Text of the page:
David Bourget (Western Ontario)
David Chalmers (ANU, NYU)
Rafael De Clercq
Jack Alan Reynolds
Learn more about PhilPapers
Philosophy and Phenomenological Research 59 (2):421-34 (1999)
Physicalist epiphenomenalism is the conjunction of the doctrine that tokens of mental events are tokens of physical events and the doctrine that mental events do not exert causal powers by virtue of falling under mental types. The purpose of the paper is to show that physicalist epiphenomenalism, contrary to what many have thought, is not subject to the objections that have been raised against classic epiphenomenalism. This is argued with respect to five such objections: that introspection shows that our mental properties are causally efficacious; that concrete existents and their properties necessarily possess causal powers; that the explanatory and predictive success of psychology implies that psychological properties exist and are causally efficacious; that epiphenomenalism cannot deal with the other minds problem, and that it is unlikely that our mentality does not endow us with evolutionary advantages and therefore it is unlikely that mental properties are not causally efficacious
|Keywords||Epiphenomenalism Mental Event Metaphysics Physicalism|
|Categories||categorize this paper)|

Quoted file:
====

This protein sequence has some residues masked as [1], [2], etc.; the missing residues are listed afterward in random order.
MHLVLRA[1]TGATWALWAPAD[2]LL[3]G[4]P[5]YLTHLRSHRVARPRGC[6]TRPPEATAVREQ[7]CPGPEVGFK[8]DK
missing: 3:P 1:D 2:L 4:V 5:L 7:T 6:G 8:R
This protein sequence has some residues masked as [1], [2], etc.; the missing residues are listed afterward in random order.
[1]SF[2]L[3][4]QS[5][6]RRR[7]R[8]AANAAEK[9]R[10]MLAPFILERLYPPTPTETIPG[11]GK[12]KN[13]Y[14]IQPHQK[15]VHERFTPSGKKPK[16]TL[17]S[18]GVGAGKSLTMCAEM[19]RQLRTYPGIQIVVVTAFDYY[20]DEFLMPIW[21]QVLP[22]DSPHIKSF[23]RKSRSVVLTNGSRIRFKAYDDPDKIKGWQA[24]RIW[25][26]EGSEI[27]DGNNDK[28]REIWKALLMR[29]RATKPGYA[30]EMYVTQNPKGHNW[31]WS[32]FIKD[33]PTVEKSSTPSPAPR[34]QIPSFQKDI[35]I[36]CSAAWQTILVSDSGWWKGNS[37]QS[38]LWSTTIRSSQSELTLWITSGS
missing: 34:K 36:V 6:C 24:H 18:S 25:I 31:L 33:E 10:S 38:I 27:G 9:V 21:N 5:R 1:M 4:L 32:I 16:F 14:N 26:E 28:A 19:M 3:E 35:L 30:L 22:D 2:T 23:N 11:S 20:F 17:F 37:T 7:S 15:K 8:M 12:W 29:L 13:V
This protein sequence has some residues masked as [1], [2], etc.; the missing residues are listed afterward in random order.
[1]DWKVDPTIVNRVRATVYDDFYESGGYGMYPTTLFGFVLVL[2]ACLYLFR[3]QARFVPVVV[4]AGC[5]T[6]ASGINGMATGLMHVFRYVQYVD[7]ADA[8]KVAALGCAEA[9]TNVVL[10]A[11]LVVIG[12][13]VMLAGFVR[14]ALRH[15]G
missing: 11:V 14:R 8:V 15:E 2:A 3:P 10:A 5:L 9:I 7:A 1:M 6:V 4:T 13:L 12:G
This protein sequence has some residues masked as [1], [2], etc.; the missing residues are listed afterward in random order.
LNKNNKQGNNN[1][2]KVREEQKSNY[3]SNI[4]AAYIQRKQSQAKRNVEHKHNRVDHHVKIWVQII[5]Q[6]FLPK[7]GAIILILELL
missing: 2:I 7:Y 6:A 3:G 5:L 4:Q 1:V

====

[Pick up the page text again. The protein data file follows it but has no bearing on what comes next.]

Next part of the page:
Setup an account with your affiliations in order to access resources via your University's proxy server
Configure custom proxy (use this if your affiliation does not provide a proxy)
|Through your library|
References found in this work BETA
No references found.
Citations of this work BETA
No citations found.
Similar books and articles
Brian P. McLaughlin (1992). On Davidson's Response to the Charge of Epiphenomenalism. In John Heil & Alfred R. Mele (eds.), Mental Causation. Oxford University Press
Janez Bregant (2003). The Problem of Causal Exclusion and Horgan's Causal Compatibilism. Croatian Journal of Philosophy 3 (9):305-320.
Tyler Burge (1993). Mind-Body Causation and Explanatory Practice. In John Heil & Alfred R. Mele (eds.), Mental Causation. Oxford University Press
Paul Raymont (2001). Are Mental Properties Causally Relevant? Dialogue 40 (3):509-528.
Brian P. Mclaughlin (2006). Is Role-Functionalism Committed to Epiphenomenalism? Journal of Consciousness Studies 13 (1-2):39-66.
Rex Welshon (1999). Anomalous Monism and Epiphenomenalism. Pacific Philosophical Quarterly 80 (1):103-120.
Volker Gadenne (2006). In Defence of Qualia-Epiphenomenalism. Journal of Consciousness Studies 13 (1-2):101-114.
Graham Macdonald (2007). Emergence and Causal Powers. Erkenntnis 67 (2):239 - 253.
Danilo Suster (2001). Semifactuals and Epiphenomenalism. Acta Analytica 16 (26):23-43.
Albert Newen & Rimas Cuplinskas (2002). Mental Causation: A Real Phenomenon in a Physicalistic World Without Epiphenomenalism or Overdetermination. Grazer Philosophische Studien 65 (1):139-167.
Added to index2009-01-28
Total downloads101 ( #25,180 of 1,725,835 )
Recent downloads (6 months)74 ( #14,467 of 1,725,835 )
How can I increase my downloads?